If someone has more information on their program, please do share it.

      jazakum Allahu khairun..

  6. Abu Bilal

    November 1, 2010 at 5:26 PM

    Having taught Islamic Studies in different Muslim primary schools a think there are two good programmes which I would like to recommend:

    1-IC series: http://www.educatingmuslims.com/

    2-Darussalam series: http://www.darussalam.com/product_info.php?cPath=71_74&products_id=1064
    and http://www.darussalam.com/product_info.php?products_id=1408

    Barak Allahu feekum

  7. Kate

    November 1, 2010 at 7:04 PM

    For homeschoolers, Ad-Duha Institute (www.ad-duha.org) has good aqeedah books that read like stories (for the K-4 set).

  8. Sabour Al-Kandari

    November 1, 2010 at 7:32 PM

    Jazak’Allah khair for writing this bro.

    You know, a lot of what you say is true for what’s wrong with the public education system too. All my life in school and university, and even in my experience helping to teach high school and tutoring, I’ve been trying to figure out what makes a teacher brilliant.

    If I could sum everything I’ve learned into a couple of words, it would be the “coolness factor”. When you’re a positive role model, you’re cool. When you’re interesting and passionate, you’re cool. When you understand how your kids’ brains work and connect with them, you’re cool. When you have good aklhaq and adab, you’re cool. When you can cut through the fat and effectively get people to understand what they’re learning, you’re cool. When you’re smart, know your stuff and are respectable, you’re cool. Essentially, the people who you always want to hang around should be the ones leading the classroom. It’s so simple but so crazy powerful and works with everything from public speaking to counseling.

    Another huge contributing factor to the slump is the idea of “those who can’t do, teach” and people who choose teaching as last resorts. In reality, it’s such a fun, relaxing and powerful job that the most brilliant students should be aiming for it.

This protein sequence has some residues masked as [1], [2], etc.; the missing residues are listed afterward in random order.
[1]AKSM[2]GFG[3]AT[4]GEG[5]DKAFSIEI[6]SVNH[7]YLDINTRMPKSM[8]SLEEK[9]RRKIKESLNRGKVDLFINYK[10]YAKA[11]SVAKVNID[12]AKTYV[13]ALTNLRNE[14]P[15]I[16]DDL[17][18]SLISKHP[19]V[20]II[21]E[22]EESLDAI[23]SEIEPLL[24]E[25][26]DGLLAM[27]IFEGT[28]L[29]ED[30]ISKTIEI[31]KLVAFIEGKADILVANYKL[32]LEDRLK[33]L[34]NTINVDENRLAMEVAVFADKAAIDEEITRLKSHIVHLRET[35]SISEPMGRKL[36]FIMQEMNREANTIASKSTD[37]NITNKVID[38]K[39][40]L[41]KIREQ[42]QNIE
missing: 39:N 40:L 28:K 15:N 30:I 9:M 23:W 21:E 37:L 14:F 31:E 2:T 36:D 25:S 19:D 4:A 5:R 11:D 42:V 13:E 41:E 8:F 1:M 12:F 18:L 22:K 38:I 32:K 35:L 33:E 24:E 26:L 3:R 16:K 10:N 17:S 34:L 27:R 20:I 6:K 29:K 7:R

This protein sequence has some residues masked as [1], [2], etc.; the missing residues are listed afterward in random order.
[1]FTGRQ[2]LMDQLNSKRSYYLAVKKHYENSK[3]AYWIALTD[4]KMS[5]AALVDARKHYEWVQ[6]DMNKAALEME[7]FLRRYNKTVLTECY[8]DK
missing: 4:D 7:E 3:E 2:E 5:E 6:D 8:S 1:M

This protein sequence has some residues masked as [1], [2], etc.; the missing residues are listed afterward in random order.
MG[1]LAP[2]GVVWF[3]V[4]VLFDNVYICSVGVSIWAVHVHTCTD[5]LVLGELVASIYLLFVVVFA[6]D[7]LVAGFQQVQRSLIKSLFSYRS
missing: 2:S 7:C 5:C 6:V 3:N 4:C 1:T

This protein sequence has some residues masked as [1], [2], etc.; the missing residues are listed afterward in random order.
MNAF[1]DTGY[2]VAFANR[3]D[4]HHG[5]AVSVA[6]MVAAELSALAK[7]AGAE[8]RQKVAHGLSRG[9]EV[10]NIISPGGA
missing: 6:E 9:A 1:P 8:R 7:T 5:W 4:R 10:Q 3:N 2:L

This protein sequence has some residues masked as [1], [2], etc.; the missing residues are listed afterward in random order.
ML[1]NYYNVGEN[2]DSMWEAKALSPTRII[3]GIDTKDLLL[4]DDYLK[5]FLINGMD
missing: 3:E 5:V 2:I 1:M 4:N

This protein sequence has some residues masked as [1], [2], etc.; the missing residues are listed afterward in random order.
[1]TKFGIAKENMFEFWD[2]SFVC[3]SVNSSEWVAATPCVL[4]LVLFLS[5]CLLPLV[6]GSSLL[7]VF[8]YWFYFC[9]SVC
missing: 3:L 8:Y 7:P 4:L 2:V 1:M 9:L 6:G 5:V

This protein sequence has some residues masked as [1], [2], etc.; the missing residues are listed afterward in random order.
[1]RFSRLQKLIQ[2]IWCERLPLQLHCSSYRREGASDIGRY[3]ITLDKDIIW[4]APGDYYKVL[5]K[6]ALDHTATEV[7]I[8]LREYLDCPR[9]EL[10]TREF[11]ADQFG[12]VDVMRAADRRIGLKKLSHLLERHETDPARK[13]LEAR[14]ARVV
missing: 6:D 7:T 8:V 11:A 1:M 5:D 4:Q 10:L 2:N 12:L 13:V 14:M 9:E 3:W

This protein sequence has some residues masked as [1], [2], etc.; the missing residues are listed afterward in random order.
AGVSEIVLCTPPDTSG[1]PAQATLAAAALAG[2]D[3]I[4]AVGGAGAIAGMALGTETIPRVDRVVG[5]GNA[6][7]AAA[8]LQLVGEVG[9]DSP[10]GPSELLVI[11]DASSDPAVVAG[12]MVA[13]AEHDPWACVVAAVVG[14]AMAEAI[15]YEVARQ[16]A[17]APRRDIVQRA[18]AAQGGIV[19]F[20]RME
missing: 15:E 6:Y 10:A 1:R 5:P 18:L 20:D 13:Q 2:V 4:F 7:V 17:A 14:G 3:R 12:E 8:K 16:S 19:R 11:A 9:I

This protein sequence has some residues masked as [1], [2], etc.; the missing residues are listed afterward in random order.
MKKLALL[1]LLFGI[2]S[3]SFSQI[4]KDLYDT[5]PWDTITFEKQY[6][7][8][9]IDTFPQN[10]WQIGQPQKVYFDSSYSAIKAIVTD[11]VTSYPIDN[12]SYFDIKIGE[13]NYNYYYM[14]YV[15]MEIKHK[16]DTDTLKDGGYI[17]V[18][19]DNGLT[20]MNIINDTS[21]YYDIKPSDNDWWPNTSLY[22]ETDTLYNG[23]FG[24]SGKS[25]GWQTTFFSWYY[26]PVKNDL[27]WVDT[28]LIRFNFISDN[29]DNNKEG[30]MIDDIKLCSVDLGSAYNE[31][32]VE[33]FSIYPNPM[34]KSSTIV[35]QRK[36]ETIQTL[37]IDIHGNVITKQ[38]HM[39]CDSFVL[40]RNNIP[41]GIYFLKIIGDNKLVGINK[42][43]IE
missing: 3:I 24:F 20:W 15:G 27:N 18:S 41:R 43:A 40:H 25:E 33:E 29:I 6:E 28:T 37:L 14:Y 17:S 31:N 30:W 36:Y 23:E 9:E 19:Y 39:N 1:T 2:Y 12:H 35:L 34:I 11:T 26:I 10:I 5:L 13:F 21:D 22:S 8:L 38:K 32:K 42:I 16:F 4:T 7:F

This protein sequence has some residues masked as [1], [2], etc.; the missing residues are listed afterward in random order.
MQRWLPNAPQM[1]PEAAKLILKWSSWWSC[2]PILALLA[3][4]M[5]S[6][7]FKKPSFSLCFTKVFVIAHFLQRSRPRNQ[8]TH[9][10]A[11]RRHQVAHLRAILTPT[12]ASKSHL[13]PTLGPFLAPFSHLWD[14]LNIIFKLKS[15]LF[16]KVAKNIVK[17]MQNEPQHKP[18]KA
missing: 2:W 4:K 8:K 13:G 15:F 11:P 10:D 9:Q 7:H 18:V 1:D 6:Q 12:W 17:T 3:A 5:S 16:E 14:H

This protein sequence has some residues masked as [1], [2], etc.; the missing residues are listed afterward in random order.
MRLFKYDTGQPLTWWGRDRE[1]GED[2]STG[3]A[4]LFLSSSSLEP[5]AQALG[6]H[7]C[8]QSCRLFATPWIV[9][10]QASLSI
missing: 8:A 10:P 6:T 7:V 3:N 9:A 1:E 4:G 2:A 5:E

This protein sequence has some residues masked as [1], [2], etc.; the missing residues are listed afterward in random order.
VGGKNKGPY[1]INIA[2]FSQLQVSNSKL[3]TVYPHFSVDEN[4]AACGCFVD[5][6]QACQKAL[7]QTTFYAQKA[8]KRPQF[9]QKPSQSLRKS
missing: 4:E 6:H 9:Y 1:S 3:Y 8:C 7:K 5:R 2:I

Moral of the story: Find the coolest and most intelligent faculty, experience doesn’t mean squat if someone spends their whole life doing something wrong.

    • Ismail Kamdar

      November 1, 2010 at 11:48 PM

      If there was a ‘like’ button for comments, I would have pressed it for this one! :D

    • Sarah S.

      November 2, 2010 at 8:26 PM

      100% agree =D

  9. ummousama

    November 2, 2010 at 12:28 AM

    Assalamu alaikum,

    Two comments:

    1. Arabic: It amazes me how, for the sake of dunya, it is so easy to set up schools that will teach you English and you will end up bilingual or even trilingual. Look at Egypt, Saudi Arabia, UAE. They have set up language schools where part of the curriculum is in English and part in Arabic. Why can’t we teach Arabic in Islamic Schools in the West?

    2. When my kids went to an English Islamic School, they had a very hard time with Islamic Studies. Why? Because we taught them Arabic at home and they had to learn the translation of difficult Qur’anic words into English. They understood the Arabic word but not the English word. If you teach Islamic Studies from Day 1 in Arabic, they will again be able to become bilingual. Why do you want them to learn ahadeeth in English instead of Arabic?

    • Ismail Kamdar

      November 2, 2010 at 1:03 AM

      Good point, although the Islamic schools in my country teach Arabic as part of the syllabus, but the Arabic is really weak and honestly, I learned more Arabic in one year at a Darul Uloom or University than they do in the entire twelve years at school.

      It seems that many schools are just going through the motions and offer Arabic to please parents, but they lack a goal and genuine desire to get their students to speak and understand the language.

      It should not take twelve years to learn what a Mubtada and a Khabr are!

  10. Yousuf

    November 2, 2010 at 1:11 AM

    Assalam O Alaikum,
    Totally agree with all of the points mentioned. Even in university level (General Islamic course), only the basics are taught that is the same we are being taught over and over again. Astonishing thing is even non-muslims who are studying about Islam (in muslim countries) get good scores in Islamic Studies, yet no influence on them.